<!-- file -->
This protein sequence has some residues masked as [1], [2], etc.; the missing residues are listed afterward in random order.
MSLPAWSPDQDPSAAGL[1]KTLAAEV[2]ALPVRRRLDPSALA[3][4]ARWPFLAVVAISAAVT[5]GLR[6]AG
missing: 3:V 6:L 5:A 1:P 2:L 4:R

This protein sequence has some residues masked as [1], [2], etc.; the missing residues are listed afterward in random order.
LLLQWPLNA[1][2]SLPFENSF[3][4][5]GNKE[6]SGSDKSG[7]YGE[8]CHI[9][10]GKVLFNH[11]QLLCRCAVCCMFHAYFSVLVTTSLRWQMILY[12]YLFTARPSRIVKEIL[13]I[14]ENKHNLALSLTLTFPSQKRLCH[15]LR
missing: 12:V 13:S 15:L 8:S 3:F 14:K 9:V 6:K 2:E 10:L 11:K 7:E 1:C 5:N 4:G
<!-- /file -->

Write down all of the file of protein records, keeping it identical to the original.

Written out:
This protein sequence has some residues masked as [1], [2], etc.; the missing residues are listed afterward in random order.
MSLPAWSPDQDPSAAGL[1]KTLAAEV[2]ALPVRRRLDPSALA[3][4]ARWPFLAVVAISAAVT[5]GLR[6]AG
missing: 3:V 6:L 5:A 1:P 2:L 4:R

This protein sequence has some residues masked as [1], [2], etc.; the missing residues are listed afterward in random order.
LLLQWPLNA[1][2]SLPFENSF[3][4][5]GNKE[6]SGSDKSG[7]YGE[8]CHI[9][10]GKVLFNH[11]QLLCRCAVCCMFHAYFSVLVTTSLRWQMILY[12]YLFTARPSRIVKEIL[13]I[14]ENKHNLALSLTLTFPSQKRLCH[15]LR
missing: 12:V 13:S 15:L 8:S 3:F 14:K 9:V 6:K 2:E 10:L 11:K 7:E 1:C 5:N 4:G